Source: The Nation
This piece is one in a series of replies to Frances Moore Lappé’s essay on the food movement today.
We are in a food emergency. Speculation and diversion of food to biofuel has contributed to an uncontrolled price rise, adding more to the billion already denied their right to food. Industrial agriculture is pushing species to extinction through the use of toxic chemicals that kill our bees and butterflies, our earthworms and soil organisms that create soil fertility. Plant and animal varieties are disappearing as monocultures displace biodiversity. Industrial, globalized agriculture is responsible for 40 percent of greenhouse gases, which then destabilize agriculture by causing climate chaos, creating new threats to food security.
But the biggest threat we face is the control of seed and food moving out of the hands of farmers and communities and into a few corporate hands. Monopoly control of cottonseed and the introduction of genetically engineered Bt cotton has already given rise to an epidemic of farmers’ suicides in India. A quarter-million farmers have taken their lives because of debt induced by the high costs of nonrenewable seed, which spins billions of dollars of royalty for firms like Monsanto.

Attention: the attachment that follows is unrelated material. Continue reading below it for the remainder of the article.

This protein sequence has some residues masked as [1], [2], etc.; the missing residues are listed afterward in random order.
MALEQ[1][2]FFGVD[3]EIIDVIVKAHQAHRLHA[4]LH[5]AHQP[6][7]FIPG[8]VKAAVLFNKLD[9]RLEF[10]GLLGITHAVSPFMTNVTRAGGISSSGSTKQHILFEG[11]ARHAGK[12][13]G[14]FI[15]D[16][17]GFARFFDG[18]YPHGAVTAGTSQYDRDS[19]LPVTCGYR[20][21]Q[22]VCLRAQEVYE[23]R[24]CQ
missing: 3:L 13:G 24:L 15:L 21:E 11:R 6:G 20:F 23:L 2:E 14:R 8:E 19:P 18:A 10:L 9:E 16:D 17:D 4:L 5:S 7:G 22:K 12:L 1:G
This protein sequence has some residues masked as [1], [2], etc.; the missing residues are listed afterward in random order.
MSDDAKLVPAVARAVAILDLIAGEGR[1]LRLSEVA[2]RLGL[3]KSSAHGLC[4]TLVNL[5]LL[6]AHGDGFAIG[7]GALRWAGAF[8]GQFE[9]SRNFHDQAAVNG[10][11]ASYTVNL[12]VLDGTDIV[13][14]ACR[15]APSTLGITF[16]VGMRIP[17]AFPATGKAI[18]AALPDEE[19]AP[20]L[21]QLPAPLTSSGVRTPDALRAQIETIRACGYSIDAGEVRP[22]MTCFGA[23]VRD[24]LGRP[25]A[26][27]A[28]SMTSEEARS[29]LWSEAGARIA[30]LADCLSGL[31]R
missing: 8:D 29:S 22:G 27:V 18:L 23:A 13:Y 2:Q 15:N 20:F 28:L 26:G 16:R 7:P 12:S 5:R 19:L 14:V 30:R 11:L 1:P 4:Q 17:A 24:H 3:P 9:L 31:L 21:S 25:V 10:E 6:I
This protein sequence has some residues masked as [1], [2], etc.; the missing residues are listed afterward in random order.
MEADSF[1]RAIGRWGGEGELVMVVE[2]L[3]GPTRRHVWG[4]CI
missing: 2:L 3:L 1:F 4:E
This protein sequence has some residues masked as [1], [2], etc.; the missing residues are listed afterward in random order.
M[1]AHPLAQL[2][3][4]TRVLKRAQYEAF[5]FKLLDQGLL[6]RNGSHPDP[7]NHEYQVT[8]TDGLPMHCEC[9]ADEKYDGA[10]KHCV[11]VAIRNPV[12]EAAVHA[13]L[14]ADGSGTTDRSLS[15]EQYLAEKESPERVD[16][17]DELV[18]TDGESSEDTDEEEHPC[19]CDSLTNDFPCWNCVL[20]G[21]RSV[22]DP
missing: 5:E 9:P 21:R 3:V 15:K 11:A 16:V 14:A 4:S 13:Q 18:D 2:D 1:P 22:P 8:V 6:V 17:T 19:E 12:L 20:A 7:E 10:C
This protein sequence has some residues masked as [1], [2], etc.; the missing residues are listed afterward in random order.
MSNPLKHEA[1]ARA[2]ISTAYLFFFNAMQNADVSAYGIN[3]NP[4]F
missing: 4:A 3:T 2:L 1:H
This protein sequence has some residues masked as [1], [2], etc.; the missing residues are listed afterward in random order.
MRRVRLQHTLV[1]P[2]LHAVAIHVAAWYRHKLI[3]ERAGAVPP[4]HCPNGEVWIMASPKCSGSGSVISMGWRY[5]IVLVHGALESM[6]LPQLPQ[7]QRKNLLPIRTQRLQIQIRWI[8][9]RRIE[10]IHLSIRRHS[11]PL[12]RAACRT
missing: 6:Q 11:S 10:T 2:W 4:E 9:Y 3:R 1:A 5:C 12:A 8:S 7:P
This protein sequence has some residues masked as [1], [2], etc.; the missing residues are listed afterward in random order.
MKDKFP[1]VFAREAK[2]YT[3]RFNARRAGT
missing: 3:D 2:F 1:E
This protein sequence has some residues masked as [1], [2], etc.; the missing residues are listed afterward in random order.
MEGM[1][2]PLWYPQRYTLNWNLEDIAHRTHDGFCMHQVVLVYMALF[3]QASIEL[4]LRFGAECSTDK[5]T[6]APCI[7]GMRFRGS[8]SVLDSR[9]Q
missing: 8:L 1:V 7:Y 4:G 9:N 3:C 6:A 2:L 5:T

I started Navdanya in 1987 to address the challenge of GM seeds, seed patents and seed monopolies.
We have been successful in reclaiming seed sovereignty and creating sixty community seed banks to reclaim seed as a commons. We have proven that biodiverse ecological agriculture produces more food and nutrition per acre than monocultures, while reducing costs to the planet and to farmers.
But our efforts are like a little lamp in a very dark room. We keep the lamp of possibilities and alternatives burning. The food emergency, however, calls for a much wider response.